February 28th, 2007
- How about we get to those news that not many people care? It’s box office numbers!
- A continuation from yesterday’s Japanese weekend box office. The numbers are out (thanks to Box Office Mojo’s diligent updating of these data). However, there seems to be some kind of discrepancy again between BOM’s numbers and the rankings - BOM shows Sakuran debuting at 6th with roughly US$370,000, although the exchange rate as of yesterday is currently 119 yen=$1, and Marie Antoinette at 7th. Meanwhile, Ryuganji, who gets their rankings from Eiga Daisuki!, has Marie Antoinette at 6th and Sakuran and 7th (with no number). So which is it?
Perhaps one reason for this is that the rankings counts admissions while BOM counts money, so does that mean Marie Antoinette is attracting an older audience, who pays lower ticket prices? Both films seem to be aiming towards the 20-40 female audience though, so there has to be some reason.
All the other numbers, however, remain consistent, with Dreamgirls losing only 6% of its audience, and Dororo losing 21%, which would explain why Dreamgirls managed to take the top spot. One thing to note, is the relative weak per-screen average in the top 10. Wide releases just aren’t opening fast enough, although this may change this weekend with beginning of Spring break in Japan within the next two weeks, plus the Genghis Khan movie and Ghost Rider opening (I would not trust imdb’s listing, since Babel is listed as opening this weekend, although it’s actually opening in April)
- Speaking of the Genghis Khan movie (official title: Genghis Khan: To the Ends of the Earth and Sea, Then Back to the Middle for Some Tea and Bowing, and All the Way Back to the Beginning of the Earth and Sea), Twitch has an English-subtitled trailer, and even the original trailers, just in case you guys forgot.
- Also, the producer of this mega-blockbuster has broken studio taboos by putting the trailer for his next blockbuster, the remake of Tsubaki Sanjuro by Toho, before the Genghis Khan movie, produced by rival studio Shochiku when it plays at the Shochiku chain theaters (I would assume this does not affect multiplexes not owned by either studio). Yeah, Japanese studio system is complicated. Maybe Variety Asia can fill in the blanks here.
- Hong Kong Tuesday box office numbers came out last night, and the rankings are exactly the same - Night At the Museum on top, Protege, then Music and Lyrics. However, Twins Mission managed to overtake It’s a Wonderful Life for the 4th spot. Both films are doing pretty bad at the box office though, with HK$140,000 for the Twins and HK$120,000 for Gold Label on the same screen counts (26 and 33, respectively).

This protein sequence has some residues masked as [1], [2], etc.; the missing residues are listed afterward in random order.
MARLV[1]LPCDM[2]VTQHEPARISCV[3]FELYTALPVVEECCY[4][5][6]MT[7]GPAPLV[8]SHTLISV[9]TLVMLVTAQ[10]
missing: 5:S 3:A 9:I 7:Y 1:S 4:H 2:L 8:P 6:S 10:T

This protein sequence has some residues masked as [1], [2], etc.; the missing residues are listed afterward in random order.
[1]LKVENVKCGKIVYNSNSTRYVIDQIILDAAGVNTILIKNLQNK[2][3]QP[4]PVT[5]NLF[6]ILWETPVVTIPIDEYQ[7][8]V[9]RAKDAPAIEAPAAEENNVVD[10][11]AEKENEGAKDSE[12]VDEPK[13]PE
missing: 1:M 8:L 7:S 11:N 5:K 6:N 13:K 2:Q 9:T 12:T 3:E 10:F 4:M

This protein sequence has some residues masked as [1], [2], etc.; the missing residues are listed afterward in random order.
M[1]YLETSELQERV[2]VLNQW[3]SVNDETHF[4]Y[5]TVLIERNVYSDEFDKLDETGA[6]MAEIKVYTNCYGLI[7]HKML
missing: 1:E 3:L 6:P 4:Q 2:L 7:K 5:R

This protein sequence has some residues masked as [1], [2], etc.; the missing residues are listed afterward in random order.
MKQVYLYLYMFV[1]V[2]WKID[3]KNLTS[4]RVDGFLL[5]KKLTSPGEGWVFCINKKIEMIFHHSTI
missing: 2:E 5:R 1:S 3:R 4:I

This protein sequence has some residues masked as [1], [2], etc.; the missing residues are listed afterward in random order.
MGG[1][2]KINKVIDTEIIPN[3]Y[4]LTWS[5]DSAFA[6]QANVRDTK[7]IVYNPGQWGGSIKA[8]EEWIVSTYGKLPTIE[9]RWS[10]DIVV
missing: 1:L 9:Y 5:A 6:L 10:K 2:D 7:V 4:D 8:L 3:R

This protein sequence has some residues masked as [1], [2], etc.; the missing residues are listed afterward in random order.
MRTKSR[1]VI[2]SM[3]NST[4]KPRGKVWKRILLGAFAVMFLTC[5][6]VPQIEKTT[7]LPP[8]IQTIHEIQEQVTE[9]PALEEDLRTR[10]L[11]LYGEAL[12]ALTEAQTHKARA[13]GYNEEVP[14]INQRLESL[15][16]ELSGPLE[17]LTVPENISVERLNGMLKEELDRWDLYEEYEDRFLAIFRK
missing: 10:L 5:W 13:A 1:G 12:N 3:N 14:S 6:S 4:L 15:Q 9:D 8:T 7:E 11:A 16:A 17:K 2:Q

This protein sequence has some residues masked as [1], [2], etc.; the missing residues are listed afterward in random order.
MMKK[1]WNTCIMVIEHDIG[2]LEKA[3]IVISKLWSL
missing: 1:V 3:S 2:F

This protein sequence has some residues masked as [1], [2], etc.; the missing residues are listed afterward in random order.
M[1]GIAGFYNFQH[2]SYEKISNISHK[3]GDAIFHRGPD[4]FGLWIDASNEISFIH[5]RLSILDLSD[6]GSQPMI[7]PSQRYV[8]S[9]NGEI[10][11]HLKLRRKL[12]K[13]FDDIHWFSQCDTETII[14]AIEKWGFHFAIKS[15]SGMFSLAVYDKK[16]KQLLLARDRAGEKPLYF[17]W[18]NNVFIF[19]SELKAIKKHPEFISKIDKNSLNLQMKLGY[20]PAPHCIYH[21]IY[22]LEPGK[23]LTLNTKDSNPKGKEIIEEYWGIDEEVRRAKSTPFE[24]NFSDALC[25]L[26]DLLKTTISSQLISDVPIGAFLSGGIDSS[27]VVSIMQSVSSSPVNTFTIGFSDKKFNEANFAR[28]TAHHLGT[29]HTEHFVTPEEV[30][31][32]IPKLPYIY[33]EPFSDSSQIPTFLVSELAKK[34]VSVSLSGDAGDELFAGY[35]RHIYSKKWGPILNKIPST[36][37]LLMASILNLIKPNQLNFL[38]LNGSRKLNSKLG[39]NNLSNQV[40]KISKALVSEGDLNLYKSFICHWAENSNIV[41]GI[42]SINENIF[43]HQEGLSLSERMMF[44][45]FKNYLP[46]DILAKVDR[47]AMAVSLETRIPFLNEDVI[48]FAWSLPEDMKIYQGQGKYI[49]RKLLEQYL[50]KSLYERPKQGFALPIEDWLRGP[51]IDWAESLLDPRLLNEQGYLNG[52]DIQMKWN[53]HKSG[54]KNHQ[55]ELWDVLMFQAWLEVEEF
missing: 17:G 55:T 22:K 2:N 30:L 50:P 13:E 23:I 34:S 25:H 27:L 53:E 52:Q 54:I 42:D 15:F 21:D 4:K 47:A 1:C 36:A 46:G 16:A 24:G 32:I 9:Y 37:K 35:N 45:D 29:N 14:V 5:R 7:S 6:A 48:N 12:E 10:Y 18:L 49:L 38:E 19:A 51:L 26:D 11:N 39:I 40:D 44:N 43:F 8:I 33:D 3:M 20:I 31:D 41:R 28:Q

Numbers from mov3.com are here.
- Toho-Towa is one of Japan’s biggest distributors, and now they will replace UIP, a huge distributor of foreign films in Japan, as the distributor for Universal Pictures. I wonder if this is the result of Universal seeing Warner Bros.’ success in Japan with the Death Note movies and now wants to make a move into Japan, Hollywood’s second biggest market in the world.
Who wants to guess that all the Asian cast members will die, leaving the white people around at least to the end?
Anyway, go see the trailer at your own risk here.
- According to some news sites in China, the State administration of Radio, Film, and Television has limited the run of “competition shows” (such as those American idol clones such as Super Girl) to two and a half months. However, these news have only appeared on news sites, but not as any official release from the SARFT. There’s no explanation why, and apparently the pro side (and I’m just assuming those people are playing the devil’s advocate) says this about the advantage of limiting these shows:
“This is good. Competition shows harm the healthy psychological development of youth. Now young people don’t think of working hard to achieve success, but want to become rich and famous overnight. This phenomenon is really scary.”
Shortening these shows don’t change anything, it just encourage producers to make more of them to fill those empty slots. Here’s a wild idea, though: to better develop the youth’s psychology, why not, say, stop brainwashing them at school with revised history. Or how about pay higher wages at criminally low-paying jobs to give reward for people to work. Or how about improving human rights? They sound like crazy ideas, but they’re so crazy it might just work!
- Meanwhile, the Hong Kong government has announced a new set of financial aid for the ailing Hong Kong film industry. It will pour $38 million (not sure if this is Hong Kong or American dollars though) to help finance productions and find new talents. This is a good time to be applying to film school in Hong Kong. Why, that’s exactly what I’m doing right now!
In the next post, I will translate an article from Hong Kong’s Ming Pao in the light of The Departed’s Oscar win.